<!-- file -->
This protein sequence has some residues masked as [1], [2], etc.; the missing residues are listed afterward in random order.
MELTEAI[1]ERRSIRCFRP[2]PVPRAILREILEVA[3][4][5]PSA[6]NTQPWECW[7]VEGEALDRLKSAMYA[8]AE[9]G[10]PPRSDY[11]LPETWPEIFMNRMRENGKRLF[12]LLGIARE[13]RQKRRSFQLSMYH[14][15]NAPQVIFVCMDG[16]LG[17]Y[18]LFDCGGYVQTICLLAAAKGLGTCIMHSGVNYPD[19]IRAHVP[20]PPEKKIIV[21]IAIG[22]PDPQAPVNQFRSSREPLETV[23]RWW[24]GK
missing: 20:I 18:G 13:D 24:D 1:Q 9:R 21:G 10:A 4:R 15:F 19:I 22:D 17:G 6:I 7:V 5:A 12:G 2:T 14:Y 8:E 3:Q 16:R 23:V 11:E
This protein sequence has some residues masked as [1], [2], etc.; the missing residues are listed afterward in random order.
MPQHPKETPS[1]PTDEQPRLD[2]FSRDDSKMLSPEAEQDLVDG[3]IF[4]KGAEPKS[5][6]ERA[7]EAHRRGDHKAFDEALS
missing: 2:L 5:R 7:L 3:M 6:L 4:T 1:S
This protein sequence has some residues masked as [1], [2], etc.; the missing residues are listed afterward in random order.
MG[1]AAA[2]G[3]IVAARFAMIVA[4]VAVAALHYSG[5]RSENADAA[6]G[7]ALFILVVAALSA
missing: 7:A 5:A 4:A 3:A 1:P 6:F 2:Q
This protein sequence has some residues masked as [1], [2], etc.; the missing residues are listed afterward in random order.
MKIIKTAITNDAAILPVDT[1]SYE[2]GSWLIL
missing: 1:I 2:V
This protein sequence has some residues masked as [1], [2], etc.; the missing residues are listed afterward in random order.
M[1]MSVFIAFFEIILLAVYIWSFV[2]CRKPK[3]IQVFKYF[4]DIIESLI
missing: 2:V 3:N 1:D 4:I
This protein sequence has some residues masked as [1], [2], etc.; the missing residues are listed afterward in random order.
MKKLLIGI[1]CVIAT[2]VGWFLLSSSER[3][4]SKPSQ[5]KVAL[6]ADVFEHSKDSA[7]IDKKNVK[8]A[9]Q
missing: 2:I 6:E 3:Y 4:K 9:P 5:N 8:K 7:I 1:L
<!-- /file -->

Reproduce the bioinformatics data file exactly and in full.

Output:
This protein sequence has some residues masked as [1], [2], etc.; the missing residues are listed afterward in random order.
MELTEAI[1]ERRSIRCFRP[2]PVPRAILREILEVA[3][4][5]PSA[6]NTQPWECW[7]VEGEALDRLKSAMYA[8]AE[9]G[10]PPRSDY[11]LPETWPEIFMNRMRENGKRLF[12]LLGIARE[13]RQKRRSFQLSMYH[14][15]NAPQVIFVCMDG[16]LG[17]Y[18]LFDCGGYVQTICLLAAAKGLGTCIMHSGVNYPD[19]IRAHVP[20]PPEKKIIV[21]IAIG[22]PDPQAPVNQFRSSREPLETV[23]RWW[24]GK
missing: 20:I 18:G 13:D 24:D 1:Q 9:R 21:G 10:A 4:R 15:F 19:I 22:D 17:G 6:I 7:V 5:A 12:G 2:T 14:Y 8:E 3:Q 16:R 23:V 11:E
This protein sequence has some residues masked as [1], [2], etc.; the missing residues are listed afterward in random order.
MPQHPKETPS[1]PTDEQPRLD[2]FSRDDSKMLSPEAEQDLVDG[3]IF[4]KGAEPKS[5][6]ERA[7]EAHRRGDHKAFDEALS
missing: 2:L 5:R 7:L 3:M 6:L 4:T 1:S
This protein sequence has some residues masked as [1], [2], etc.; the missing residues are listed afterward in random order.
MG[1]AAA[2]G[3]IVAARFAMIVA[4]VAVAALHYSG[5]RSENADAA[6]G[7]ALFILVVAALSA
missing: 7:A 5:A 4:A 3:A 1:P 6:F 2:Q
This protein sequence has some residues masked as [1], [2], etc.; the missing residues are listed afterward in random order.
MKIIKTAITNDAAILPVDT[1]SYE[2]GSWLIL
missing: 1:I 2:V
This protein sequence has some residues masked as [1], [2], etc.; the missing residues are listed afterward in random order.
M[1]MSVFIAFFEIILLAVYIWSFV[2]CRKPK[3]IQVFKYF[4]DIIESLI
missing: 2:V 3:N 1:D 4:I
This protein sequence has some residues masked as [1], [2], etc.; the missing residues are listed afterward in random order.
MKKLLIGI[1]CVIAT[2]VGWFLLSSSER[3][4]SKPSQ[5]KVAL[6]ADVFEHSKDSA[7]IDKKNVK[8]A[9]Q
missing: 2:I 6:E 3:Y 4:K 9:P 5:N 8:K 7:I 1:L